Earlier this summer, my mother-in-law asked if I'd be interested in an oval-shaped galvanized tub that belonged to her late father - an avid urban gardener who maintained a greenhouse behind his home within the city limits of Chicago - my little one's Great Grandfather. Of course I said "yes." She brought it to us in August, so on 8/22, the little one and I did the first part of this project.
Having already begun our Fall planting in the front flower beds a few days earlier with some hardy mums purchased at a local, independent garden center (where they only stock larger mums), the little one and I took an early afternoon trip to Home Depot for some smaller, 1qt plants to fill out the galvanized tub, along with some additional plants to re-do six hanging baskets that we've been re-potting with each season. For the tub, we went with an assortment of five mums, accented with three Dusty Millers that were salvaged from one of our summer baskets.
The finished project can be viewed below...
The Great-Grandfather Arrangement:
- -Five 1 Qt. Hardy Mums
- -Three individual Dusty Millers (re-used from spring hanging basket)
- -1.5cu ft Bag of Miracle-Gro Potting Mix
After showing the end result to all of the Grandparents, my Mom reminded me of something I hadn't thought of in years - a #3 galvanized washtub that one belonged to my late Grandmother - who, along with my Grandfather maintained a vast farm south of Chicago - was hanging in my Mom's garage. After picking that one up, it was time to do another arrangement.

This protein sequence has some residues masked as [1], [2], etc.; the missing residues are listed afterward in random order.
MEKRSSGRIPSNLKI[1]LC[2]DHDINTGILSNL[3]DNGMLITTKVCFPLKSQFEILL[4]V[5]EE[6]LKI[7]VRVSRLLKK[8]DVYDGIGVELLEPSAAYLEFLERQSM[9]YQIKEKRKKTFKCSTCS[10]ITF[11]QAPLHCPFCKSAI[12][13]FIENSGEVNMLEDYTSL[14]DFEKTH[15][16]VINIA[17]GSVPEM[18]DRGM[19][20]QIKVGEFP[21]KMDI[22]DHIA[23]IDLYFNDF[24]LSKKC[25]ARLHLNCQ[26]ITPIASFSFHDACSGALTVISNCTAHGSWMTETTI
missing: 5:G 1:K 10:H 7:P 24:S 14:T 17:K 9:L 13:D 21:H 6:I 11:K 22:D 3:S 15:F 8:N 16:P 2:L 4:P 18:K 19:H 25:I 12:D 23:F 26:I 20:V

A #3 Washtub is a traditional, Emmet Otter-style tub. While it took the same number of mums to pull this one off (albeit a bit cheaper this time due to a sale at Home Depot), it took almost twice as much potting mix.
We made this one today, and the finished project can be viewed below...
The Great-Grandmother Arrangement:
- -Five 1 Qt. Hardy Mums
- -One Accent Plant
- -1 1/2 1.5cu ft Bags of Miracle-Gro Potting Mix
While there's a value for little one (although she doesn't understand it yet) to having these artifacts from Great Grandparents that she'll never meet from both Mommy and Daddy's sides of the family in her garden, turning an antique container into a garden planter is something fun and easy that any of you can make happen. If you can find a true antique planter somewhere, by all means grab it - though they don't appear to always come cheap. As an alternative, a number of retailers sell modern versions that have the same shapes and construction, but bear a shiny-newness instead of the dull, retro-look. Averaging about $25 each new, this entire project should run you about $40-$50 give or take. In our case, since the containers were free, each arrangement cost less than $20 and made for a pair of great Father/Daughter afternoons.